Lucien and Lalael are well drawn and engaging, though perhaps at times a little too similar in their personalities. Sometimes during their discussions it’s hard to follow the conversation, whether because the dialogue wasn’t tagged well enough or because their speech habits were just a little too similar to tell one from the other. Both are bitingly sarcastic and quick to judge. But their overall characters are different enough that you come to know and love them for their quirks, their passions, and their very distinct backgrounds.
One thing the book lacks for are compelling well-drawn secondary characters. There are plenty of tertiary characters, who flit in and out of the background, but the closest thing Rowland gets to a secondary character is Mara and the angel Jocelyn, both of whom show up at least past the halfway point in the book. Mara’s character is the most interesting, but we don’t get quite enough screen-time with her; as for Jocelyn, I never understood why or how she/he/it appeared, and his/her/its motivations were never very clear.
Overall, the strength of the book is in the writing. Here is an author whose words shine, whose dialogue is (for the most part) lively and engaging, not to mention comical. Here is a writer who, at a tender young age, has a thorough grasp of how to write a compelling, powerful sentence, how to artfully draw a world around you with words, how to bring a character to life. So, to finish this review, I’m going to cite one of my favorite quotes from the book, as hard evidence of Rowland’s writing skills.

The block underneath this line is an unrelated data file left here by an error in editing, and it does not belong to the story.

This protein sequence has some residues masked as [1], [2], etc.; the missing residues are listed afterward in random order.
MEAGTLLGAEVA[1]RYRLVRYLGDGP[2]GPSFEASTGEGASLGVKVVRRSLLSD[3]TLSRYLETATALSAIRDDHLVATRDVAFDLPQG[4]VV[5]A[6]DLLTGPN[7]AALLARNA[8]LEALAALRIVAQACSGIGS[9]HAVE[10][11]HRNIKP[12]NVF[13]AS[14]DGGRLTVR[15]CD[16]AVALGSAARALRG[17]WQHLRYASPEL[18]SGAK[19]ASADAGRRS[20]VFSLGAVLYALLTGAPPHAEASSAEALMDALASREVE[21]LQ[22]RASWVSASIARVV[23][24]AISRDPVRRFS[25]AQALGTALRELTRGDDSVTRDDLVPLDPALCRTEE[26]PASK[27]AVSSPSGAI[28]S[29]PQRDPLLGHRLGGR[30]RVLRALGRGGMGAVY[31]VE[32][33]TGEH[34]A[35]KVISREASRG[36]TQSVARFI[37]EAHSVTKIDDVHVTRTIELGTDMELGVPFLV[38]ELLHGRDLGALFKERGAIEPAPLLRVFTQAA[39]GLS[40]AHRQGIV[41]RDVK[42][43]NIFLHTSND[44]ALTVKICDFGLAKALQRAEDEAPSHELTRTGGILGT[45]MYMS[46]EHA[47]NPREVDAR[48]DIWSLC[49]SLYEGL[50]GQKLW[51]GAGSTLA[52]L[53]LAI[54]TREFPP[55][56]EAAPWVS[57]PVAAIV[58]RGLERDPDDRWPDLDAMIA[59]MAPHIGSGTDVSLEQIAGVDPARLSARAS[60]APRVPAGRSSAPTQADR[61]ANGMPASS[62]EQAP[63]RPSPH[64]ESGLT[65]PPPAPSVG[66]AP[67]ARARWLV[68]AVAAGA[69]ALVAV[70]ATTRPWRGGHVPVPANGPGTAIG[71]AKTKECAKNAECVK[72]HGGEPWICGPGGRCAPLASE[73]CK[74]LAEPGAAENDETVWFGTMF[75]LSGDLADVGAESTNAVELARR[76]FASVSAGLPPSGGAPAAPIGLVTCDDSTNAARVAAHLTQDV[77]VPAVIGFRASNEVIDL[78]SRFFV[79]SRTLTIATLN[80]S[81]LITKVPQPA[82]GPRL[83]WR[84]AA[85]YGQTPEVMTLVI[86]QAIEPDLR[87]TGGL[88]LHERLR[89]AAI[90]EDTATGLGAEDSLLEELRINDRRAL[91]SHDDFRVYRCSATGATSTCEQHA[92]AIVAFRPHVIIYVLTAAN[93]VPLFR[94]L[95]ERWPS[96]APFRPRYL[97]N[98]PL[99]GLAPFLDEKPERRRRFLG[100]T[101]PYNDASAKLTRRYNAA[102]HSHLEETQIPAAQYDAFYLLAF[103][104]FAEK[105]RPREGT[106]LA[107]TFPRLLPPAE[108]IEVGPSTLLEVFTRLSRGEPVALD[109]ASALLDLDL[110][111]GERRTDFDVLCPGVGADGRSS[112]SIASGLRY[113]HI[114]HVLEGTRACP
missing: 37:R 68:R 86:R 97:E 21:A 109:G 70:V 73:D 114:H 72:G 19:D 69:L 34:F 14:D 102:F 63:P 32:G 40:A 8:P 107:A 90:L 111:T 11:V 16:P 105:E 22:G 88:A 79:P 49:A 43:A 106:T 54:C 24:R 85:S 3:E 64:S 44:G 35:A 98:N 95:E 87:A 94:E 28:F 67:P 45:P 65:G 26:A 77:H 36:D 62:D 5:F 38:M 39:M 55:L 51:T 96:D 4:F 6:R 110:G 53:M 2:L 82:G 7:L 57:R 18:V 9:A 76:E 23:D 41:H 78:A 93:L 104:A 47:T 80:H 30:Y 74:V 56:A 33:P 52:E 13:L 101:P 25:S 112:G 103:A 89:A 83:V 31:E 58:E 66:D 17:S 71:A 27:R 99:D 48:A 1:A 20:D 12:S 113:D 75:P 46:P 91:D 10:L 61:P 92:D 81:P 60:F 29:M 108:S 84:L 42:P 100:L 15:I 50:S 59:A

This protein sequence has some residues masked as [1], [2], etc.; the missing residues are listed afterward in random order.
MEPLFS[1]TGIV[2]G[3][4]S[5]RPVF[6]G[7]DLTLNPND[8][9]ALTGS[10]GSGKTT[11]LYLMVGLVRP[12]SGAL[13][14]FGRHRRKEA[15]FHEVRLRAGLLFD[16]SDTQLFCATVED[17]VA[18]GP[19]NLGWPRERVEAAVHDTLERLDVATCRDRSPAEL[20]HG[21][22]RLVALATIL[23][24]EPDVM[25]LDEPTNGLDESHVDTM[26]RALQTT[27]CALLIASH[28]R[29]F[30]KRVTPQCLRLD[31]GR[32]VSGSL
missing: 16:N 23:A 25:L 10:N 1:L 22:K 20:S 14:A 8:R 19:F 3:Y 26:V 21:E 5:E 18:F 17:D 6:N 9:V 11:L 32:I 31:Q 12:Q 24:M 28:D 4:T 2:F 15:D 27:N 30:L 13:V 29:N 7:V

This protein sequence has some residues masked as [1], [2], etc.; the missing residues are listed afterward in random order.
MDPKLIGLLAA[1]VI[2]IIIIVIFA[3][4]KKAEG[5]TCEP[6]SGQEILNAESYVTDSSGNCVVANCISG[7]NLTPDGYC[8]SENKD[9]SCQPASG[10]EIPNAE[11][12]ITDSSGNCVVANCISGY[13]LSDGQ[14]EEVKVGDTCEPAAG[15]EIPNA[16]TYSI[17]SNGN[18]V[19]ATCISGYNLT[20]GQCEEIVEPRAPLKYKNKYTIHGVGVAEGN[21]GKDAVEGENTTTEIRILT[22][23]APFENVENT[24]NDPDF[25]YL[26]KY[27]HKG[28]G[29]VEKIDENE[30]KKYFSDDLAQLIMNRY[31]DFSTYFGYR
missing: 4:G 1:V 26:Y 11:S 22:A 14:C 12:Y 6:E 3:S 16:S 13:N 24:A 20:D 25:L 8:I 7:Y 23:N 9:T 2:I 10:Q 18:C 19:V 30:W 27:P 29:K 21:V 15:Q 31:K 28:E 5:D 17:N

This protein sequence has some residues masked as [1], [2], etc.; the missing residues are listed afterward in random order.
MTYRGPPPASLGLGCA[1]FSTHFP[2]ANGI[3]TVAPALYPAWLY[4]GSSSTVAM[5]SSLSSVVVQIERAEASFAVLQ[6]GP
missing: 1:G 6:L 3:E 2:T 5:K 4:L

For a moment, everything was in darkness. It seemed to the angel as if he had been separated from the world for a single moment in time – a moment and yet an eternity, for it felt like he had wandered through a silent labyrinth darker than the deepest coal mine. Like a dream, he wandered, and found things in the darkness – cold, secret things that no one, immortal or otherwise, should know. Secrets of the world he found, secrets of what wasn’t the world, shameful things and sorrows, ill will and sicknesses. It was a Pandora’s box, this maze of choking night, and though he searched for a fraction of a second and for an eternity and a day, he couldn’t find the Hope that he knew should be just beyond the next twist, just ahead after the next turn. He gathered the despairing darkness into both hands, cradled it to himself with the secrets, and then knew that now, when he was more lost than he’d ever been, when his soul seemed to tear itself apart, that he couldn’t depend on anyone else’s salvation to find him … he had to make his own. (Kindle loc. 5782).
So, now that you know that the girl can write, do yourself a favor and go buy her book. You’ll be supporting a young, incredibly promising writer, purchasing some quality entertainment, and of course, helping the indie fiction world grow. Keep an eye on this young writer, and check out her blog as well, for updates and more info: http://alexandrarowland.wordpress.com.
Genre: Fantasy, Fiction, Paranormal
Rating: 3 / 5 stars